Art of the Saber Jagaast writes "As a counterpoint to all the hype about the Star Wars kid, here's a Star Wars fan film that's actually very well done. Art of the Saber is 'a light saber fight sequence with the flavor of a Hong Kong martial arts action movie.' Well worth watching." Update by J : I've made torrents available.
Vote early, often, and reversably. An anonymous reader writes "As a follow up to a previous story here on Slashdot on electronic voting, Excite has a story on the same subject with a bit more information including this amazing quote from Deborah Seiler, Diebold's West Coast sales representative: '"These activists don't understand what they're looking at," Seiler said.'"
Mandrake ads...take 2 *no comment* writes "Apparently there has been some controversy over the ads in the upcoming Mandrake 9.2. I thought it was pretty cut & dried, but apparently Mandrake thought it was enough of a controversy to to release a written statement about it. I wonder how many flames were posted in the slashdot forum using the download version of Opera."
Blaster Worm still alive and well on MIT campus fwc writes "MIT still has 900 network drops disabled due to the Blaster worm infection. Of particular interest is that MIT network security requires users to reformat their hard drive and re-install their operating system before they get back on the network. Sounds like a good excuse to reinstall something other than a Microsoft operating system."
A big AWOOOGAH for Canadian file sharers.
Rumor writes in response to a recent story suggesting that Canadian users could swap files scot-free: "Listen, Canadians, don't go using your p2p apps and thinking you are immune from lawsuit, you are liable for copyright infringement if you share files on p2p apps.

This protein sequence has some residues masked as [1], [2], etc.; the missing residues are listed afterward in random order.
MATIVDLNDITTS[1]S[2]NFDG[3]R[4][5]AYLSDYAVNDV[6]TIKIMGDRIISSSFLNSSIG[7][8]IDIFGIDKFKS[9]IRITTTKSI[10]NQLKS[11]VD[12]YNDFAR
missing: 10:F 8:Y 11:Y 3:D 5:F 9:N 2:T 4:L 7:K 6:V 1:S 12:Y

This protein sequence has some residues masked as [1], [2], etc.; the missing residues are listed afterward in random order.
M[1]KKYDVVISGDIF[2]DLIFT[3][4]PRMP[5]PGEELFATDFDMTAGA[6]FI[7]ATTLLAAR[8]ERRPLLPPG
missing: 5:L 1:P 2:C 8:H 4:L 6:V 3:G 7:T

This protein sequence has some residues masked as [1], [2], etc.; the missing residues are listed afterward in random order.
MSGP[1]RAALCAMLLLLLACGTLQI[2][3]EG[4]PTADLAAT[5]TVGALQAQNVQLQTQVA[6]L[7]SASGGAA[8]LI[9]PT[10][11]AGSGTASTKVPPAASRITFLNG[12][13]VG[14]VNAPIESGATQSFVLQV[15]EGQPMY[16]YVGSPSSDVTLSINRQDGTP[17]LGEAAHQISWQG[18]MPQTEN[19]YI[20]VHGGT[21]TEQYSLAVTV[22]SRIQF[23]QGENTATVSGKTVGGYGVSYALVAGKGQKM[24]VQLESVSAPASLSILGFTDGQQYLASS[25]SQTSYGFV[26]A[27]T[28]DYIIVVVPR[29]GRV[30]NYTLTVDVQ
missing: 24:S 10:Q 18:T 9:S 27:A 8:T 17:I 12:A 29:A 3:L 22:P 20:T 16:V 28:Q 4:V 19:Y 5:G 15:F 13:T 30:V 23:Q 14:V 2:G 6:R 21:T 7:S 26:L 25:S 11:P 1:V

To wit: a fellow law student and I have written an analysis of s. 80 of the Copyright Act and we've concluded that one can download music safely under the Private Copying provision, but no one can share or upload files without infringing on copyright.
In a nutshell, Private Copying allows anyone to make a copy of a song purely for their own use. As you probably know, when you share files and someone downloads from you, what actually happens is that their computer makes a request and your computer actually sends the file to them. Thus, you're copying for someone else's use and infringing. It doesn't matter if you didn't realize that's what happens, either... intent is not required for infringement.
The upside is that you can accept copies from other people (ie. download) all you want. Although there might be an issue of contributory infringement to worry about... I won't go into analyzing that, since so far the record companies are only suing uploaders.
The article can be found on greplaw.
I've recently confirmed this analysis with an IP law professor at my university, so I'm pretty damn sure of it. So, please, be aware of this danger. Downloading cool, uploading/sharing not. I guess the situation still better than nothing."
Why not ask for your money back? zaaj writes "There are several articles out about a newly found/fixed(openssh.org) buffer management bug in OpenSSH and some derivatives. Cisco's Advisory only mentions DoS attacks against certain of their SSH-enabled devices, but ZDNet's article hints at rumors of long-existing root exploits. Regardless, RedHat's got their typical list of updated packages with the patch back-ported. A few other distro's have info in the vendor section of Cert's advisory CA-2003-24"